Spaceship speed limits

 Posts: 20
 Joined: May 16th, 2010, 3:54 pm
Re: Spaceship speed limits
Well, the data transmission rate of the LST is so horrible that it only really makes sense if you want to transmit halfway across the universe. Each sequence of 10 pulses carries one bit and it has an insane cooldown time, so a line of c/2 spaceships would have a much better bitrate, at the expense of signal latency.
Re: Spaceship speed limits
Depends how big the universe is.Phantom Hoover wrote:Well, the data transmission rate of the LST is so horrible that it only really makes sense if you want to transmit halfway across the universe.
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 Extrementhusiast
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 Location: USA
Re: Spaceship speed limits
Depends if it's a torus, if it is, then you would have to go FOREVER!
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 Posts: 25
 Joined: May 18th, 2010, 11:36 pm
Re: Spaceship speed limits
If the universe is a torus then "halfway across the universe" is half of the path you need to cross before you end up where you started, so you wouldn't be going forever.Extrementhusiast wrote:Depends if it's a torus, if it is, then you would have to go FOREVER!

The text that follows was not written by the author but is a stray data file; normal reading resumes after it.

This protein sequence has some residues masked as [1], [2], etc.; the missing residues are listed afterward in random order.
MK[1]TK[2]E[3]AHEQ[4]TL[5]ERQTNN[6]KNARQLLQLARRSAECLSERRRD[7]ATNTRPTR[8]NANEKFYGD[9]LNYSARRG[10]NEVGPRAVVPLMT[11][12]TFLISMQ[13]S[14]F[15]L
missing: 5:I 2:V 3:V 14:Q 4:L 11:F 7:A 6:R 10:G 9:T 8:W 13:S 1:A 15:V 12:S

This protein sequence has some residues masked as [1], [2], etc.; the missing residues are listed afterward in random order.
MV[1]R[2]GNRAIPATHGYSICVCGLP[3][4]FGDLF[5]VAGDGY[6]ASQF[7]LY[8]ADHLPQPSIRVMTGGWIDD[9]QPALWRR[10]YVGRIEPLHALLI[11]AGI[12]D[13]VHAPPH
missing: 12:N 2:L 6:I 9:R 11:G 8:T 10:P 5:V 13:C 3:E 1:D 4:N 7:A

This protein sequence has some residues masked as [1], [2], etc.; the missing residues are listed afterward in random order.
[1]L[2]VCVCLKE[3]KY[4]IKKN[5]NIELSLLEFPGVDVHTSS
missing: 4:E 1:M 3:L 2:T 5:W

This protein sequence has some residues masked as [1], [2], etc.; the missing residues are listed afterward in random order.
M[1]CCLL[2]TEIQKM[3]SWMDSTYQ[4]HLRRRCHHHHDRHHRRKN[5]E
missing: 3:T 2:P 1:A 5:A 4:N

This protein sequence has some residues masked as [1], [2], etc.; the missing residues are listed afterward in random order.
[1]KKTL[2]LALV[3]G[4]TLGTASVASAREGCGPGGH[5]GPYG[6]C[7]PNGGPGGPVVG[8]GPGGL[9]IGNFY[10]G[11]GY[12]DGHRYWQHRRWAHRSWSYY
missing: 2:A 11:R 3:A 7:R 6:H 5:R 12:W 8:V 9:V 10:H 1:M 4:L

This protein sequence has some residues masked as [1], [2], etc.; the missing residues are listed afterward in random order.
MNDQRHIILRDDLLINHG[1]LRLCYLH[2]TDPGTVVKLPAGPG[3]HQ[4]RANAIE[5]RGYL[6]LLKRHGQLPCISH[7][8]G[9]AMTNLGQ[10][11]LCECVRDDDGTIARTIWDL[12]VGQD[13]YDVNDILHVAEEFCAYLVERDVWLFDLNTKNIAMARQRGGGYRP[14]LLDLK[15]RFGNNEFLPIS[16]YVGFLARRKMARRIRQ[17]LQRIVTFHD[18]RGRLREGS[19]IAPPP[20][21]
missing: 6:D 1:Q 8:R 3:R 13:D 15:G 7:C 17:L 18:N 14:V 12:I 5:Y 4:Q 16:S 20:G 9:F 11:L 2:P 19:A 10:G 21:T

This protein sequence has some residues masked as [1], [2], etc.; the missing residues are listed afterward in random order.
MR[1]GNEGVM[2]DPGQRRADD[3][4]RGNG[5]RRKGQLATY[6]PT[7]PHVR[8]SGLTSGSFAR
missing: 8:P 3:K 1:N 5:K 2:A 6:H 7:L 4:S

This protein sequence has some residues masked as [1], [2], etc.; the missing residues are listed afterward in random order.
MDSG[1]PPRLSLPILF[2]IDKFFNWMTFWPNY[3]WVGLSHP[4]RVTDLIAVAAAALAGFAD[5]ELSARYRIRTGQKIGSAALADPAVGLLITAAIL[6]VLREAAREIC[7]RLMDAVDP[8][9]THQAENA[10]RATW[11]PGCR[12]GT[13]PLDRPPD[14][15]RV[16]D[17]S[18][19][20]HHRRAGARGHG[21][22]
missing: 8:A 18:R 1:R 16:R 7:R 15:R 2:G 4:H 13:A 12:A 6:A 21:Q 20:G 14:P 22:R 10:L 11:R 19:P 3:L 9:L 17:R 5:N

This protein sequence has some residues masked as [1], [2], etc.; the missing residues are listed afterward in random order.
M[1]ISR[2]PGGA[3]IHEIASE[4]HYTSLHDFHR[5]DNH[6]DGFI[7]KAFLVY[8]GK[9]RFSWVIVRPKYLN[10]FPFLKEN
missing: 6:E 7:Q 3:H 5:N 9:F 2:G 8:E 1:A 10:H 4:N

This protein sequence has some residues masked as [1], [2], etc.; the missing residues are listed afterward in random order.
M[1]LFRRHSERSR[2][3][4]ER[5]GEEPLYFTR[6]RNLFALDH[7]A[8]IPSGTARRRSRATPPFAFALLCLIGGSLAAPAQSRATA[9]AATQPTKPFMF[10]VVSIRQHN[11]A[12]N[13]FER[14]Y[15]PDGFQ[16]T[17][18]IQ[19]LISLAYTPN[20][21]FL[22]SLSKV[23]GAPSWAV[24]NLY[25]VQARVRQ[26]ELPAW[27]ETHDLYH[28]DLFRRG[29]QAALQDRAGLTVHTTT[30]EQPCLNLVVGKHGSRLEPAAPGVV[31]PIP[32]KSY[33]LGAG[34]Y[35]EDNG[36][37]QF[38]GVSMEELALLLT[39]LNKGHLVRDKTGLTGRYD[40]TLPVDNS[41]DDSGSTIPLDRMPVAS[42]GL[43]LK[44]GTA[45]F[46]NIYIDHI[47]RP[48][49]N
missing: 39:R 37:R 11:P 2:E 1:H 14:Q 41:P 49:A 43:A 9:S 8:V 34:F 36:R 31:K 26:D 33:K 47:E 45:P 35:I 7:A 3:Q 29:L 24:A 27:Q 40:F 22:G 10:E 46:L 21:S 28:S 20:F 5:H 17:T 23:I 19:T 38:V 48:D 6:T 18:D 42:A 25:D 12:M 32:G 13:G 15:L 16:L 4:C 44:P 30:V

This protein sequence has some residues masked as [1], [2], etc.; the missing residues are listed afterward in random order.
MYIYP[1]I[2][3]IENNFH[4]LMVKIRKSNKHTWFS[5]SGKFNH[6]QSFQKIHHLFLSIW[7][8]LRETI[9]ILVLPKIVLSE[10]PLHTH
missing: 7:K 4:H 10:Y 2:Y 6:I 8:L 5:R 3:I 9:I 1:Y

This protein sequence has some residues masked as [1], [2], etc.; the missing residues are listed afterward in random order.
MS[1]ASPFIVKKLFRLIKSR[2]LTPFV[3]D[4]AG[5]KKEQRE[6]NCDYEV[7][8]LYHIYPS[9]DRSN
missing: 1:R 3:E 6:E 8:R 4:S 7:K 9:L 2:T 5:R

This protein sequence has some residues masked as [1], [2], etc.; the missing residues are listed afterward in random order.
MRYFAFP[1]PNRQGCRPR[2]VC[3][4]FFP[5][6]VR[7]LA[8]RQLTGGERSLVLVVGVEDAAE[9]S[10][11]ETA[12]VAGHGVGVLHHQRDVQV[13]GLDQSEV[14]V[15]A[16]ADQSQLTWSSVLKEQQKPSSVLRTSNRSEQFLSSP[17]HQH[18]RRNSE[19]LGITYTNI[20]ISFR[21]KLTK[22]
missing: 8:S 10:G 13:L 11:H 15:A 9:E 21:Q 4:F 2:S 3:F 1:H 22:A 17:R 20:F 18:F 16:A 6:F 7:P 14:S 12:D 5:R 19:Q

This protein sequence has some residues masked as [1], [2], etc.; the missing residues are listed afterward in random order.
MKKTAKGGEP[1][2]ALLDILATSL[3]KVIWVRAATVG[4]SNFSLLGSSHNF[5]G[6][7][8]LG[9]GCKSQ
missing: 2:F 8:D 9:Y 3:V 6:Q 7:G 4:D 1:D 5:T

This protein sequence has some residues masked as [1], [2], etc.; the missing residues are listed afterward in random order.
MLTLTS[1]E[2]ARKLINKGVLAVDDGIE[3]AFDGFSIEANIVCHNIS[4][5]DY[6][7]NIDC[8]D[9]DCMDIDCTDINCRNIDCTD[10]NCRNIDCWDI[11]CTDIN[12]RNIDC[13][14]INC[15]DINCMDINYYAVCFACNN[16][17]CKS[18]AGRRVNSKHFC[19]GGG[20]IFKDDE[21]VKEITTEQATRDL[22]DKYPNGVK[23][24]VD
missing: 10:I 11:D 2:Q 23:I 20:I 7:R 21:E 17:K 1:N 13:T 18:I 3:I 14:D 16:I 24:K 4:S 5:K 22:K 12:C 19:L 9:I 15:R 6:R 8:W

However since the universe in Life is supposed to be infinite, in the general case you indeed would be going forever even if it's just "halfway" across the universe...

 Posts: 20
 Joined: May 16th, 2010, 3:54 pm
Re: Spaceship speed limits
In this context "the universe" means the area wherein stuff is happening.

 Posts: 25
 Joined: May 18th, 2010, 11:36 pm
Re: Spaceship speed limits
You're no fun. >:Phantom Hoover wrote:In this context "the universe" means the area wherein stuff is happening.
Re: Spaceship speed limits
Splitbumping this from the "Two Forbidden Directions" thread into the more general one.
B0/D8 rules are equivalent with alternating between two A0 rules. B2 rules allow reaching a diagonal speed of c/2 for information transmission into vacuum. B1 rules allow reaching a speed of c/1. B1 rules do not support spaceships though, so the fastest possible spaceship would be one that alternates between a number of B1 stages and at least one A1 stage. With two rules alternated, the fastest option is B1 ~ B2, which comes out at precisely 3c/4.